My students needed me to articulate how I work, so I had to examine my own processes. My writing processes didn’t serve all my students well, so I had to learn other writing processes, ones I might never have considered for myself otherwise, deeply enough to help my students try them.
As a student, I could get away with not revising, until about three years into grad school. My students couldn’t get away with that, and I learned to revise from watching their successes when they followed the advice I’d been hearing all along, and passed on to them, but had never put to use.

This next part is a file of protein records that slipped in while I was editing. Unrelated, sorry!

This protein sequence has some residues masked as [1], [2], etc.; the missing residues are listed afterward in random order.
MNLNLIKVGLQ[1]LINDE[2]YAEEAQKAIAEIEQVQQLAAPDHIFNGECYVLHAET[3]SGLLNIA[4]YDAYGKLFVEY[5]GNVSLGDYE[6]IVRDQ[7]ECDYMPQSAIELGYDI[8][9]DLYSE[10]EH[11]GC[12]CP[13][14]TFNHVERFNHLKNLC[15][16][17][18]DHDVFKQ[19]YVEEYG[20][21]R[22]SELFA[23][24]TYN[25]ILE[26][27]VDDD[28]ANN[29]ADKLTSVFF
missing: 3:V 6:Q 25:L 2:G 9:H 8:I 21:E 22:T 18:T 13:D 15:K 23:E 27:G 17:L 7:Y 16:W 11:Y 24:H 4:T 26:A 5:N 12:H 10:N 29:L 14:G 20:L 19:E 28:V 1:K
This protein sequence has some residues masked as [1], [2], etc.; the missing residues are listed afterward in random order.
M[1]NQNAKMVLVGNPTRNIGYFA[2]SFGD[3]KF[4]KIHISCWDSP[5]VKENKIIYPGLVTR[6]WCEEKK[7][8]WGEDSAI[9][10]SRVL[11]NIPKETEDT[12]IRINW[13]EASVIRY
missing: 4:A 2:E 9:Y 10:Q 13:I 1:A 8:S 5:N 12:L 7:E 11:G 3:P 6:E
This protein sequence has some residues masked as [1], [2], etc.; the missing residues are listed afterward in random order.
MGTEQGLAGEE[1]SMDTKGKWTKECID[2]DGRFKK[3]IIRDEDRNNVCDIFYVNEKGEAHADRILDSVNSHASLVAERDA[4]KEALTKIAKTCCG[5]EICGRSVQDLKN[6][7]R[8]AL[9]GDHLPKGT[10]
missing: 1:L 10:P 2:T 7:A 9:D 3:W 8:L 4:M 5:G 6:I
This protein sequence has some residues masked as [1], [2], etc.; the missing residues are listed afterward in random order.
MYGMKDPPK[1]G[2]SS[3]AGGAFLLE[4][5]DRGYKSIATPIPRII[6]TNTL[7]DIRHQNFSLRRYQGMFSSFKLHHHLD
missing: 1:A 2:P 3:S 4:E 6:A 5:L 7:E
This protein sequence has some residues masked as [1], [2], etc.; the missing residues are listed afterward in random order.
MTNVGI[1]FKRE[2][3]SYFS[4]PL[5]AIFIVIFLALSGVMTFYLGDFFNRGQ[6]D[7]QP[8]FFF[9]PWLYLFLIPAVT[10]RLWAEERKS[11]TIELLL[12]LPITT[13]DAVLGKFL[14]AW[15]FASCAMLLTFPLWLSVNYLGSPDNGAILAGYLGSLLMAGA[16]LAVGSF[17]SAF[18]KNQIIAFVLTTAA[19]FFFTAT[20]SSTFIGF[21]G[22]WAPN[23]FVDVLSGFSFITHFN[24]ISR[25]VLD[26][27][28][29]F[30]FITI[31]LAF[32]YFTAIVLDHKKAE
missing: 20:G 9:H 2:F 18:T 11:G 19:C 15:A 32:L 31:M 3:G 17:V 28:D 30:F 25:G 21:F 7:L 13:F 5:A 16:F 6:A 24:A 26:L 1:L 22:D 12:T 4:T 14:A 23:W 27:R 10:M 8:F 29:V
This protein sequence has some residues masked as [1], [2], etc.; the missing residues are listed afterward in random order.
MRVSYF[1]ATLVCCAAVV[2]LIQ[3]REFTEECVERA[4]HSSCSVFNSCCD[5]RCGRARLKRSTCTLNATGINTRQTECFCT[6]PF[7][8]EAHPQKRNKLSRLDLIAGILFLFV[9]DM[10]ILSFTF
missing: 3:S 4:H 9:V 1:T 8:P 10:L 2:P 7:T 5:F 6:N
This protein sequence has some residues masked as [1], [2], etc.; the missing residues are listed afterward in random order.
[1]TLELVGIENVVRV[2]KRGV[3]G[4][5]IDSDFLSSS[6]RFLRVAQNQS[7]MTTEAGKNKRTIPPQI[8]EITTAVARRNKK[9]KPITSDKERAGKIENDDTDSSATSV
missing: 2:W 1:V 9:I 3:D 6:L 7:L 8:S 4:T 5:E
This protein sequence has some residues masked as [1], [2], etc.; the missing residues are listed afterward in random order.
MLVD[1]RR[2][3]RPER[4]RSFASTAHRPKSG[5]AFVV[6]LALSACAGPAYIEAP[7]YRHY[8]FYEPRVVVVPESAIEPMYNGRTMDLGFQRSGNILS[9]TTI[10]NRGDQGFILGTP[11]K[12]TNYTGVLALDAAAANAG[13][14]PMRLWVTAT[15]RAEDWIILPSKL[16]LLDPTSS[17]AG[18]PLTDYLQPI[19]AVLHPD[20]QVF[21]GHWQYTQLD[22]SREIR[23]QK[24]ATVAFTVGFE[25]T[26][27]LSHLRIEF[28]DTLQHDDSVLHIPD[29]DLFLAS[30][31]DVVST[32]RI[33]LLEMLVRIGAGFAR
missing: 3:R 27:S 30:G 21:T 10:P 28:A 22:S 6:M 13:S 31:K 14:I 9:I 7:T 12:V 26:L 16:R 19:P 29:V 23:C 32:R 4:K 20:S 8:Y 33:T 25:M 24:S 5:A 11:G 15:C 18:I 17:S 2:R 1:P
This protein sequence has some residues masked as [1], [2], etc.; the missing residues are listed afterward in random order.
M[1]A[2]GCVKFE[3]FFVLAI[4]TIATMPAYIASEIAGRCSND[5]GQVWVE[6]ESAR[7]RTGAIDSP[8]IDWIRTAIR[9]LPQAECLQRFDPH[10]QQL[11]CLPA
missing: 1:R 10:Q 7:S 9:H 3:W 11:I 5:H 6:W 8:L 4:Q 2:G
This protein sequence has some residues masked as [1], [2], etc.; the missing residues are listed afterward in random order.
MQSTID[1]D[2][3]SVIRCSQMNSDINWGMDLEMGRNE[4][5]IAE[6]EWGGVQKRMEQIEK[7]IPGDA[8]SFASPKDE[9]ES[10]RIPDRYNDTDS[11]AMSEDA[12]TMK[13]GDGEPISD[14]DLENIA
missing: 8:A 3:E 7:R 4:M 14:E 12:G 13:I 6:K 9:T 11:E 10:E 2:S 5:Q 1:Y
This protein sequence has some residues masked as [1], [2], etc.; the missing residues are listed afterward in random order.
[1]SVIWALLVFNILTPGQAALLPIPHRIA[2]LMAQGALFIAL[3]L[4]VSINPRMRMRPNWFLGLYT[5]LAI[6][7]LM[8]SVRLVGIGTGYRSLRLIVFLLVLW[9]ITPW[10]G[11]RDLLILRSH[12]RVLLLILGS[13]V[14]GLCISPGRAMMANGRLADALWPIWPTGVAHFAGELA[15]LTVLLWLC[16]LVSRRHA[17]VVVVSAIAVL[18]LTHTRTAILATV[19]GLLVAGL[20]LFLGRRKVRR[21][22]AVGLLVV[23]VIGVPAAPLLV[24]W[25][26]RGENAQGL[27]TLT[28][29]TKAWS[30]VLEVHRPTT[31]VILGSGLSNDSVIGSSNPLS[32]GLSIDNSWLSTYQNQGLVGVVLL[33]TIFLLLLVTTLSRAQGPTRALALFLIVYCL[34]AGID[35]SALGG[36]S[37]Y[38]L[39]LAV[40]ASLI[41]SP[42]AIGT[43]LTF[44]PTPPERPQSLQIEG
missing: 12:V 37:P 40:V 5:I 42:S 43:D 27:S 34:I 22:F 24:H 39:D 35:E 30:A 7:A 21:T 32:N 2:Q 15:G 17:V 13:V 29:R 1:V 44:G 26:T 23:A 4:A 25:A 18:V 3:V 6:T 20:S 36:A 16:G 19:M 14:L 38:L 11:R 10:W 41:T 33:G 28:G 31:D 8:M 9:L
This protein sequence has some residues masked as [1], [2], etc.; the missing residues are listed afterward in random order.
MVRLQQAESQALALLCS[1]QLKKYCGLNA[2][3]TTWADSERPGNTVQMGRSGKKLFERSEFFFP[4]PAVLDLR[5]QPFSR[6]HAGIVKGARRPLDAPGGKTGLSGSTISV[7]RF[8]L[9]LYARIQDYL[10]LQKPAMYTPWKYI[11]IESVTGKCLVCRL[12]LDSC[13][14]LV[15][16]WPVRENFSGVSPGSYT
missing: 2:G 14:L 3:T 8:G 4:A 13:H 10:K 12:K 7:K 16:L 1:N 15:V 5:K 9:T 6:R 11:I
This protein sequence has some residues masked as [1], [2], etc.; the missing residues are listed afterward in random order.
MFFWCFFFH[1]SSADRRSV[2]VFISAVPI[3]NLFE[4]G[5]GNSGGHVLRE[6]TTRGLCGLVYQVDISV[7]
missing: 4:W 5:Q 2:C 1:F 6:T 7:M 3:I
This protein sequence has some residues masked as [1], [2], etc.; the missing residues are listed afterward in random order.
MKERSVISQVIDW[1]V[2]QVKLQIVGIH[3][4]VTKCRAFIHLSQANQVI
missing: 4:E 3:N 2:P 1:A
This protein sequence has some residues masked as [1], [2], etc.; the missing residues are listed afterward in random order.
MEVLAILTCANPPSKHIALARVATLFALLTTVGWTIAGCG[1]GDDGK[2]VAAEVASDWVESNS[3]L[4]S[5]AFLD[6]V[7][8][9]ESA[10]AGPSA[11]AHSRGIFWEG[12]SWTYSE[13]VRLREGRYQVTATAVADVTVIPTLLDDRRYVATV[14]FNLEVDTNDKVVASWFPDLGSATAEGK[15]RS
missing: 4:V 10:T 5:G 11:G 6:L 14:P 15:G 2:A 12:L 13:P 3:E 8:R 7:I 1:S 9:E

Above all, my students made me fit, as a human being, to write fiction. All the characters I tried to write when I was in my teens and in college were either my own doubles or cardboard cut-outs.
Only when I had to think my way into my students’ experiences and thought processes did I develop the imaginative empathy to write a character fundamentally unlike myself. There are days when it’s hard to remember all that. It is worth remembering.
Teaching and writing can tear at one another.